Republished Samuel Scoville Books Share Stories of the Pine Barrens

Galloway, N.J. – Whether it be facing the pungent danger of a skunk, or trekking through fields with his five kids and wife, Samuel Scoville Jr narrated his adventures with wild animals and his family in a way that made it difficult to put his stories down.

Samuel Scoville, Jr. was an adventurer, outdoor enthusiast, story-teller, and a devoted father and husband. Through his novels, Everyday Adventures, published in 1920, and The Out of Doors Club, published in 1919, readers can imagine exactly what his venturesome life was like.The Out of Doors Club

The South Jersey Culture & History Center has republished the novels to share the breathtaking stories that take place in the Pine Barrens. In them Scoville tells of encountering a family of foxes, and seeing a rare bird for the first time in such a compelling way that it feels as if the reader is experiencing it with him.

“Whether listening to the birdsong of unseen birds, searching for hidden nesting places, or quietly observing the daily routines of birds in nature, Scoville describes his surroundings vividly, often with considerable wit,” wrote Angela Mazzara and Tom Kinsella in the foreword of the republished version of Everyday Adventures.

One of Scoville’s adventures includes a day full of bird-watching and enjoying a book in front a fireplace at his cabin in the woods. He called it a runaway day in Everyday Adventures because he escaped his work life in exchange for a day in the wilderness, which he called “one of the most perfect days that evEveryday Adventureser dawned since the calendar was invented.”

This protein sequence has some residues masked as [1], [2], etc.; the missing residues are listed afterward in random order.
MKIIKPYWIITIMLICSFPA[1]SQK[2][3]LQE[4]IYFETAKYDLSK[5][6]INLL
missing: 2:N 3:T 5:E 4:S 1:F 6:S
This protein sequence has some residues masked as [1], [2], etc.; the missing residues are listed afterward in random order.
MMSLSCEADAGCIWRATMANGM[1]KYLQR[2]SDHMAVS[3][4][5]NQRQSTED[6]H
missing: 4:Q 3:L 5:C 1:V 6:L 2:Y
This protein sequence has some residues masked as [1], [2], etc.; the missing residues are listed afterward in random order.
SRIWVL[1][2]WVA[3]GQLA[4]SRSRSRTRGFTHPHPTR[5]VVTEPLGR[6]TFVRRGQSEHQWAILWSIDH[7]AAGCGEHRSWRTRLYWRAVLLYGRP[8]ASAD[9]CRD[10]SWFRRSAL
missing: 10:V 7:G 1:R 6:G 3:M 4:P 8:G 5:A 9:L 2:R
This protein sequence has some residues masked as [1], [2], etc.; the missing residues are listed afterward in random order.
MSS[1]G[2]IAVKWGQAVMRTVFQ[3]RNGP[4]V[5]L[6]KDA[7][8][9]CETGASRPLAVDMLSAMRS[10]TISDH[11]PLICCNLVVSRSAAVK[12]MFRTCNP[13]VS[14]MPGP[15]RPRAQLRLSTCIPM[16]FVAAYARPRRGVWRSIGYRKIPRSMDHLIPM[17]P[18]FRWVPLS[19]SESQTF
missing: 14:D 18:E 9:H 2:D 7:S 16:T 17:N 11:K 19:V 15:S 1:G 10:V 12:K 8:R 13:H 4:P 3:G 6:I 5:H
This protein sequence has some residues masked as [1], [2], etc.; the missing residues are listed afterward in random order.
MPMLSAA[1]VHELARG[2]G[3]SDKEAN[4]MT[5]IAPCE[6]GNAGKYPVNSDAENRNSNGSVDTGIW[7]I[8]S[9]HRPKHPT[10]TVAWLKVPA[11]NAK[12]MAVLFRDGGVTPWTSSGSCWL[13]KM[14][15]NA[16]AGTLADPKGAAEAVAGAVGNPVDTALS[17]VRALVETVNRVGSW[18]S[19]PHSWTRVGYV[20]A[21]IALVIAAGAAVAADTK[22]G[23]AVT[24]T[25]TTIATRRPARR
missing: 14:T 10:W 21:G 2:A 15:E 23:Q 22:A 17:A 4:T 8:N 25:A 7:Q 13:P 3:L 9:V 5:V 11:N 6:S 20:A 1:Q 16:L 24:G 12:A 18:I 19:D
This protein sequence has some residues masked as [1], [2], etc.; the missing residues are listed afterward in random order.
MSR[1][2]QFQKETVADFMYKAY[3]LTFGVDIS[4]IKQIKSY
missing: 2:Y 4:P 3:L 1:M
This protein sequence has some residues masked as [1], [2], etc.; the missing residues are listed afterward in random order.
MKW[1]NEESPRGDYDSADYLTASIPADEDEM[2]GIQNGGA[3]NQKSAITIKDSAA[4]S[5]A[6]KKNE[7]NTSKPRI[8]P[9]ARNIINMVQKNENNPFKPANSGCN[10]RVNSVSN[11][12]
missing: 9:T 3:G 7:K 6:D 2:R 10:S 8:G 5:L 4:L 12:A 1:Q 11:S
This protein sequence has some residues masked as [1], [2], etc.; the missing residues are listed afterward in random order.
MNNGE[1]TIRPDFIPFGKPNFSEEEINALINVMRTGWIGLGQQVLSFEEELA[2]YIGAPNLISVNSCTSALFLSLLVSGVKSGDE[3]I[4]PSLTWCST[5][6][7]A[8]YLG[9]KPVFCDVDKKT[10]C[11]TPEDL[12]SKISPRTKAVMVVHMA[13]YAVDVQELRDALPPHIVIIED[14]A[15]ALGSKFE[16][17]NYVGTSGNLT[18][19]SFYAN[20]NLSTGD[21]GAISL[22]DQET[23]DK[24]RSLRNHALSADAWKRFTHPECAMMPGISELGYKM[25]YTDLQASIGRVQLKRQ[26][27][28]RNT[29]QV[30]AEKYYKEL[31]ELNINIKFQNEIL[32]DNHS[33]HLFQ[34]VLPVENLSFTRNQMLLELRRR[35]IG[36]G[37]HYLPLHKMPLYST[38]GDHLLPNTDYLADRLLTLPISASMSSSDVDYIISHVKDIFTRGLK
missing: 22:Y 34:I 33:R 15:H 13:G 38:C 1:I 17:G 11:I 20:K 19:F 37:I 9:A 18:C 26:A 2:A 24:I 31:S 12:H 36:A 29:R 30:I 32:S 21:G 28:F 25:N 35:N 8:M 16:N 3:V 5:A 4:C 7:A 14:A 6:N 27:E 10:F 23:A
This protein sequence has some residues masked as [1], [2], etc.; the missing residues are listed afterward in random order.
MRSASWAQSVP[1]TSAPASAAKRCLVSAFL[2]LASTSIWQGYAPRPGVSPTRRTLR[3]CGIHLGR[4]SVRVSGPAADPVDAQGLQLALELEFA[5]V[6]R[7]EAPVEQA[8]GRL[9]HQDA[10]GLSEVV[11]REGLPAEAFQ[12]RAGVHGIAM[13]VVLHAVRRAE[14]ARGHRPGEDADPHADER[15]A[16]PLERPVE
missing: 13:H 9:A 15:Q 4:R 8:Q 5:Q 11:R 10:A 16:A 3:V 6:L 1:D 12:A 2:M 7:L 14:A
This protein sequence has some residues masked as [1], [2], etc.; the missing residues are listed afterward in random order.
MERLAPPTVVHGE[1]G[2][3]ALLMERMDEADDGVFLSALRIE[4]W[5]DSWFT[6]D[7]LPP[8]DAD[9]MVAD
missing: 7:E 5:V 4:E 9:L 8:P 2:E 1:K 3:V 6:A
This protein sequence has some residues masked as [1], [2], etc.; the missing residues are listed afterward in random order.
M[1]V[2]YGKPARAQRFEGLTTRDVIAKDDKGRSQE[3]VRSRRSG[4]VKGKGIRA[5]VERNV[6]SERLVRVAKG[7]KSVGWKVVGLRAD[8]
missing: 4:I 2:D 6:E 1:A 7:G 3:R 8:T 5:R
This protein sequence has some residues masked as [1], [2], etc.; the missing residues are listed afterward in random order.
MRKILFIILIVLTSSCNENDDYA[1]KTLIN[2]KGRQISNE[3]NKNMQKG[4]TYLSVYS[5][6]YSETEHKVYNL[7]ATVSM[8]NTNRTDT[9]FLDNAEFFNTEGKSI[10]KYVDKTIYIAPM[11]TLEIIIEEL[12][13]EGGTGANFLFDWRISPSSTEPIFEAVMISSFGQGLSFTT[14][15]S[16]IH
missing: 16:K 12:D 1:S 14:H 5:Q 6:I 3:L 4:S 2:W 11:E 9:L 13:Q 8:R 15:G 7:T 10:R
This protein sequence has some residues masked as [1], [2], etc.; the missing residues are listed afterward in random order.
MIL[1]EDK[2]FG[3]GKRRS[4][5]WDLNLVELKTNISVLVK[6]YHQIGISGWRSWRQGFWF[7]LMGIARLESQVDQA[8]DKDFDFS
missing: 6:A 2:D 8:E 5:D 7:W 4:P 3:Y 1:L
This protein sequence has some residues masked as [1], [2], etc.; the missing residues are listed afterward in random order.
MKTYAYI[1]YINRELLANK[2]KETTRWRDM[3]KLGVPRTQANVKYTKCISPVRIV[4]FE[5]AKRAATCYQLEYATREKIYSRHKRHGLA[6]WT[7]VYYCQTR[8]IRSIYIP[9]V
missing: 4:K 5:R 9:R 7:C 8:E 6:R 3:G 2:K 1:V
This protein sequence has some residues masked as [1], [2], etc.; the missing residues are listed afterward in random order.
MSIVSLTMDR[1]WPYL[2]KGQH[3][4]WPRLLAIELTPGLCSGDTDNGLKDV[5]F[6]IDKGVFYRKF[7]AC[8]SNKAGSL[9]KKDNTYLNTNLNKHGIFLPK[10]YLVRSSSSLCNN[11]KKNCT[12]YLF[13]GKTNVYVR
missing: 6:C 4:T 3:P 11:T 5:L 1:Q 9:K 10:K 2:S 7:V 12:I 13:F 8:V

Scoville explored trails through the Pine Barrens and observed wildlife in their natural habitat. Through his words, readers can feel his genuine love for nature and the world.

At the end his runaway day, Scoville witnessed the largest flock of evening grosbeaks that were ever spotted so far south. This rare bird is from the north, making this a very rare occurrence. It was also the first time he ever laid eyes on one. Because of this special encounter, this day was treasured.  

The detail he puts into the description of a bird reveals his love for the creature.

“The birds had short, slightly forked tails, and the yellow ring around the eye gave them, when seen in profile, a curious spectacled appearance; while the huge beak and short tail made them seem clumsy as compared with the other grosbeaks,” he wrote.

Readers can sense the intensity of Scoville’s feelings about life and nature through the power of his stories. Even something as simple as getting a drink of water is an experience.

 “The Pinies have a saying that he who drinks cedar water will always come back to the barrens, no matter how far afield he may wander,” wrote Scoville referencing the water he claims is the most wonderful in the world.

The two books are available on Amazon for $8.95 each. Copies will also be available at Second Time Books in Mount Laurel, NJ.

  • Reported by Chelsea Doherty

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Diane D’Amico
Director of News and Media Relations
Galloway, N.J. 08205